Ain't No Stopping Us Now
In these days of increasing secularism and decreasing Christian influence, especially in the West, it is good to remind ourselves that Christ’s church throughout history has repeatedly outlived her pallbearers. Christianity across the centuries has found itself in the crosshairs of political powers, humanist writers, and false religious movements whose desire was to see the death of faith in Christ. Predictions of the Church’s demise and the gospel’s irrelevancy are nothing new. Yet these threats were answered memorably in the words of Theodore Beza to King Henry of Navarre. He said, “Sire, it belongs to the Church of God, in the Name of Whom I speak, to receive blows, and not to give them, but it will please your Majesty to remember that the Church is an anvil which has worn out many a hammer.”
I love that last sentence about the Church being an anvil, which has worn out many a hammer, for it reminds us of the indestructible nature of the church and the unstoppable force that the gospel is. Under the headship of the living Christ, the church is deathless. Hades (the realm of the dead) cannot overcome her (Matt. 16:18). What God started in Jesus Christ, nothing and no one can stop. In the book of Acts we see that in little over thirty years, a small company of disciples shipwrecked on God, and stranded on omnipotence exploded upon the world stage and rapidly progressed from a small sect to a universal church. The gospel spread in one generation from Jerusalem to Rome, even penetrating Caesar’s palace (Acts 28:16-31; Phil. 1:12-14). And this was done in the face of religious hatred, political harassment, and physical hardship. This band of spiritual subversives turned the world on its head (Acts 17:6).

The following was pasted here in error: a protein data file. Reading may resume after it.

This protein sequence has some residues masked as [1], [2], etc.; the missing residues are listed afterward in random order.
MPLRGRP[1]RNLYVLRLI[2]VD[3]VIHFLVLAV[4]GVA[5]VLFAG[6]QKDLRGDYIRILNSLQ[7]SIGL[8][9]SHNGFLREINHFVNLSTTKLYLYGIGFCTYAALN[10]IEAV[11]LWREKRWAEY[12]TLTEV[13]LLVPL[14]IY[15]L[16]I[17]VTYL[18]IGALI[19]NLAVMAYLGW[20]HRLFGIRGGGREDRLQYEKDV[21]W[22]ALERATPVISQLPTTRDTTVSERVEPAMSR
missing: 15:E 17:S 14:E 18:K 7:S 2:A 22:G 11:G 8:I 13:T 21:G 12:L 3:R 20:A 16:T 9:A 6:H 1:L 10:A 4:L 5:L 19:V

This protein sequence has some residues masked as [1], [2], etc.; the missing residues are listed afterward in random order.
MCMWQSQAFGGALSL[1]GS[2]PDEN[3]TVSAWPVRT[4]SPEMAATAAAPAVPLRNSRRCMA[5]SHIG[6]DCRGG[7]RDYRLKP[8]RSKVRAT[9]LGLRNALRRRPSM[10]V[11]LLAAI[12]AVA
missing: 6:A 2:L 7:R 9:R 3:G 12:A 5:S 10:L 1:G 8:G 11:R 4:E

In carrying this thought of the indestructible nature of the gospel and church forward, we need to urgently notice how Luke finishes his written record of the expansion of early Christianity. Luke pictures Paul under house arrest in Rome awaiting his trial, but while he waits he preaches the kingdom of God and teaches the gospel of Christ with confidence, no one forbidding him (Acts 28:30-31). What is of interest is the fact that the Greek text of the book of Acts ends with the adverb “unhindered.” Luke signs off his record of the early Church going into the world with the thought “unstoppable.” Luke wants God’s people to know that while God’s servants may be arrested and imprisoned the word of God is not bound (2 Tim. 2:9). The gospel and the Church that preaches it are unstoppable forces in the world (Acts 6:7; 12:24; 13:49).
Surely an unstoppable gospel and an indestructible church give hope to our praying, strength to our serving, power to our preaching, and boldness to our witnessing. We may grow weary in the work, like George Whitfield, but never of the work. Christian work is irreplaceable, irresistible, and irreversible. Let us therefore steadfastly abound in the work of the Lord knowing that it is not feeble, foolish, or futile (1 Cor. 15:58). If you are feeling the blows of a culture out to hammer Christians, remember the church is an anvil that has worn out many a hammer (Acts 5:38-39). There ain’t no stopping us now!
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